Fertility ProblemsFertility Problems: Free advice – ask me today!
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By Dr Helen Webberley MBChB MRCGP MFSRH | GMC no. 3657058
I am a GP and a sexual health and hormone specialist. I can give advice on any medical matter, and I offer safe access to medical advice, prescription medication, blood tests and x-rays, and specialist referrals to your local private hospital as needed.
Male infertility can be quite complex and a challenge to treat. Evidence suggests that with infertile couples, abnormalities can occur in 1 in 4 males. About 15% of couples report infertility but only about 5% remain childless. There are multiple potential causes, including poor lifestyle, genetic abnormalities, hormonal problems, anatomical abnormalities, infections, drugs and immunological disorders.
Treatment however is fairly limited, to improvements in lifestyle, treating infections, correcting hormonal imbalances and surgery (for anatomical problems).
There are no good studies to show how effective these treatments are although treatments with Clomid and HCG have shown benefits.
We can help as much as possible but unfortunately there are no guarantees.
Frequently Asked Questions
My sperm count is poor, what can I do to improve it?
Any activity which increases testicular temperatures (such as wearing tight underwear or thermal underwear, regular use of hot tubs and saunas) should also be avoided.
If these adaptations do not help, you may need further investigation and treatment.
Do vitamins help my infertility?
In addition, treatment with antioxidants, including folic acid (vitamin B9), vitamin E, zinc and selenium, have been shown to improve sperm quality and subsequent likelihood of conceiving.
Should I have any special tests for my poor sperm count?
We may also recommend an ultrasound of your scrotum, testicles and prostate to exclude any physical abnormalities.
Most men however, have only mild abnormalities in their sperm counts which do not need specialised tests.
My wife and I have both had tests for infertility but they were all normal
What blood tests should I have if I have a low sperm count?
- Serum testosterone (the male hormone)
- Serum oestrogen (the female hormone)
- FSH and LH (to make sure the pituitary is working normally)
- Prolactin ( this hormone can be elevated in some men and may need medical treatment to control)
What drug treatments are available to help male infertility?
- If your testosterone levels are low or at the lower level of the normal range, we would recommend testosterone therapy, either by injection or as a gel which you rub on the skin.
- HCG injections may also be required whilst on testosterone, to maintain testicular volume and to improve the sperm count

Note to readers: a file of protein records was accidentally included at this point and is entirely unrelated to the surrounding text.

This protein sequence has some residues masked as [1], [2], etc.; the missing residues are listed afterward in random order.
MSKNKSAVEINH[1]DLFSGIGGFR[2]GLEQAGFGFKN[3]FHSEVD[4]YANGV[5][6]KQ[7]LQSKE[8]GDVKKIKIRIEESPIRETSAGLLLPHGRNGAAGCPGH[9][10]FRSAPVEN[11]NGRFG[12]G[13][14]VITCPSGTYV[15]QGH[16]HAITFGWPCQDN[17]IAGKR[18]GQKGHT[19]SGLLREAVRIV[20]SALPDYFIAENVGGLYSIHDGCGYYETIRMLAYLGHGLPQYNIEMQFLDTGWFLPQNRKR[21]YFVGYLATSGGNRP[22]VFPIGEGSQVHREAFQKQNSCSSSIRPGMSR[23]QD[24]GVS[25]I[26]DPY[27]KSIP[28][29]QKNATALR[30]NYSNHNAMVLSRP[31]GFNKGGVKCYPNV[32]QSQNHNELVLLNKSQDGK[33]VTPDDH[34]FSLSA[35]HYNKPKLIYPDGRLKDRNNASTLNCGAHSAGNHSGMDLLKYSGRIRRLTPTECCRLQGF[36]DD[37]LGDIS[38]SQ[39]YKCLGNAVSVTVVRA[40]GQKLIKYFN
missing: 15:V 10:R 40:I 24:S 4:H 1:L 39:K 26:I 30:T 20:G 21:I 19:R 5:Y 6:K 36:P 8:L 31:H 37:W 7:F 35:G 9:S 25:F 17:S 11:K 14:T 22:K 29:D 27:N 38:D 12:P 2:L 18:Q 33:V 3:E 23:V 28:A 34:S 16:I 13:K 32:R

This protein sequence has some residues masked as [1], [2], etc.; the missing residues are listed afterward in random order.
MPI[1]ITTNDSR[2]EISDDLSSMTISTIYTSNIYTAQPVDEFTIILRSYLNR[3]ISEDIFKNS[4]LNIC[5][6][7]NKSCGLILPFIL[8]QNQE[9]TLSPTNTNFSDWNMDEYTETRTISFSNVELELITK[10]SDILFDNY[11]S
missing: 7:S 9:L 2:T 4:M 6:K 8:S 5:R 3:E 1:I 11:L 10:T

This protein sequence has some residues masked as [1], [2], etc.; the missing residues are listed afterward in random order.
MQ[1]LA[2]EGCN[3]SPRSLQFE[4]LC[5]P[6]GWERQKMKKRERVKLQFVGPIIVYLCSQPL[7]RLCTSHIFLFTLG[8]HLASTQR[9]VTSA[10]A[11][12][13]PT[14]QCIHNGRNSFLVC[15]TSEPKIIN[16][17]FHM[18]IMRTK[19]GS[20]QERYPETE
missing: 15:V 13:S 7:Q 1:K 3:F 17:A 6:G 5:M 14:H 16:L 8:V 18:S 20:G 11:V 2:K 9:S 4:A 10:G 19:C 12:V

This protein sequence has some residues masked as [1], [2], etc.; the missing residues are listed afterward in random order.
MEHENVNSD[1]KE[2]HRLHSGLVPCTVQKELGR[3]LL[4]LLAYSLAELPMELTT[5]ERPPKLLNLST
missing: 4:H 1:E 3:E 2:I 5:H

- Clomid taken daily has been shown to improve male fertility
- Tamoxifen taken daily has also been shown to improve male fertility
- If oestrogen levels are high then aromatase inhibitors (such as anastrozole and letrozole), may help to correct the hormonal imbalance
- If prolactin levels are high then medications such as cabergoline are occasionally needed to reduce the levels
- hMG injections (human menopausal gonadotropin) is helpful in men and women and may occasionally be prescribed but is very expensive.
Clomid and tamoxifen
Both of these medications are ‘anti-oestrogen’ in other words they block the effect of the female hormone oestrogen. They actually work, not by reducing oestrogen levels, but by blocking the receptors on cells that oestrogen attaches to, therefore not allowing oestrogen to exert its effect.
This is the male hormone that stimulates sperm production. If your levels are low (or at the lower end of the normal range), testosterone therapy can help to improve sperm production. This can be administered either by injection or by rubbing gel on the skin.
hCG stands for human chorionic gonadotropin.
If the pituitary hormone levels are low, or you have had to start testosterone replacement therapy, hCG may be used to stimulate the testicles, which has the effect of maintaining testicular volume (which can drop off with testosterone therapy) and to stimulate sperm production.
This is an aromatase inhibitor. Sometimes too much testosterone is converted to oestrogen by the aromatase enzymes. This brings about an imbalance in hormone levels, with higher oestrogen and lower testosterone levels. These drugs prevent this from happening.
Safe, real prescriptions for Fertility Problems.
Testosterone and oestrogen
It is important to exclude a hormonal imbalance, both low testosterone and high oestrogen levels may independently cause infertility. This can be controlled with medication
These are hormones which are released from the pituitary gland in the brain, that stimulate the testicles to produce testosterone and sperm. High levels of these hormones may suggest an underlying testicular problem (as the pituitary is having to work harder) and low levels may suggest an underlying pituitary problem.
This is another hormone produced in the pituitary that if elevated, causes poor testicular function, including reduced testosterone and sperm production. This may need special medication to reduce levels.
Contact me now for advice, prescriptions, blood tests and referrals.
Please note that this service does not aim to replace advice given to you by your own doctor, it is meant to supplement your health knowledge and awareness.
It is never to be used in the case of a medical emergency.
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